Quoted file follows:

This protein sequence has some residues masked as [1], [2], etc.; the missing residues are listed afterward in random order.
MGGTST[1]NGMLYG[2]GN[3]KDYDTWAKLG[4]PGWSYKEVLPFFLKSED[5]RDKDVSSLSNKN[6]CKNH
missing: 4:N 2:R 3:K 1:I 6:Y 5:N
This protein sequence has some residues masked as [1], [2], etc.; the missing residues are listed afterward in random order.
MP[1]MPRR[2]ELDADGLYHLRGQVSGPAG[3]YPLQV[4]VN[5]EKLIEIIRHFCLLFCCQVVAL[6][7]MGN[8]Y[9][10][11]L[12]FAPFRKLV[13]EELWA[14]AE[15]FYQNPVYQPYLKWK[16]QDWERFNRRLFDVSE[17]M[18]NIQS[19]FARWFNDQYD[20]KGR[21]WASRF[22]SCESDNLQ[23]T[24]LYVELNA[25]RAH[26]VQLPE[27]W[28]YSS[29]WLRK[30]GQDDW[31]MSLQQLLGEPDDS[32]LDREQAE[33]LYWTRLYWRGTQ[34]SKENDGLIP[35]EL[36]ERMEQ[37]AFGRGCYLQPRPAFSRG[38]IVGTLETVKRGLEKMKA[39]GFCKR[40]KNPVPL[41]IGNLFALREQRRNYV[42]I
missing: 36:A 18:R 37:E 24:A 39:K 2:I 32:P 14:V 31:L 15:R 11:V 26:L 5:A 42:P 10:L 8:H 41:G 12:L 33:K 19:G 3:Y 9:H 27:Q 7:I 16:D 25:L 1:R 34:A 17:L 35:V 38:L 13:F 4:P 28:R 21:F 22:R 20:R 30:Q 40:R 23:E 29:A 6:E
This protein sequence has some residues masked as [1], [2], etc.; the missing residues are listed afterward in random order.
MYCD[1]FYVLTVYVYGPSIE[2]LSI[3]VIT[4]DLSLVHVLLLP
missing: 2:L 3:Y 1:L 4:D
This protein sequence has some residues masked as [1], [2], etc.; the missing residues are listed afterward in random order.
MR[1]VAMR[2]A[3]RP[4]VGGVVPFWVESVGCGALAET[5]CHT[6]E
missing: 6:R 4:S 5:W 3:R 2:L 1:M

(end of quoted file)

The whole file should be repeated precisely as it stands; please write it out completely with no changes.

This protein sequence has some residues masked as [1], [2], etc.; the missing residues are listed afterward in random order.
MGGTST[1]NGMLYG[2]GN[3]KDYDTWAKLG[4]PGWSYKEVLPFFLKSED[5]RDKDVSSLSNKN[6]CKNH
missing: 4:N 2:R 3:K 1:I 6:Y 5:N
This protein sequence has some residues masked as [1], [2], etc.; the missing residues are listed afterward in random order.
MP[1]MPRR[2]ELDADGLYHLRGQVSGPAG[3]YPLQV[4]VN[5]EKLIEIIRHFCLLFCCQVVAL[6][7]MGN[8]Y[9][10][11]L[12]FAPFRKLV[13]EELWA[14]AE[15]FYQNPVYQPYLKWK[16]QDWERFNRRLFDVSE[17]M[18]NIQS[19]FARWFNDQYD[20]KGR[21]WASRF[22]SCESDNLQ[23]T[24]LYVELNA[25]RAH[26]VQLPE[27]W[28]YSS[29]WLRK[30]GQDDW[31]MSLQQLLGEPDDS[32]LDREQAE[33]LYWTRLYWRGTQ[34]SKENDGLIP[35]EL[36]ERMEQ[37]AFGRGCYLQPRPAFSRG[38]IVGTLETVKRGLEKMKA[39]GFCKR[40]KNPVPL[41]IGNLFALREQRRNYV[42]I
missing: 36:A 18:R 37:E 24:A 39:K 2:I 32:P 14:V 31:L 15:R 11:V 26:L 5:A 42:P 10:L 8:H 41:G 12:L 33:K 19:G 3:Y 9:H 27:Q 7:I 16:D 25:L 1:R 34:A 17:L 35:V 38:L 13:F 4:P 28:R 21:F 22:R 20:R 30:Q 40:R 23:E 29:A 6:E
This protein sequence has some residues masked as [1], [2], etc.; the missing residues are listed afterward in random order.
MYCD[1]FYVLTVYVYGPSIE[2]LSI[3]VIT[4]DLSLVHVLLLP
missing: 2:L 3:Y 1:L 4:D
This protein sequence has some residues masked as [1], [2], etc.; the missing residues are listed afterward in random order.
MR[1]VAMR[2]A[3]RP[4]VGGVVPFWVESVGCGALAET[5]CHT[6]E
missing: 6:R 4:S 5:W 3:R 2:L 1:M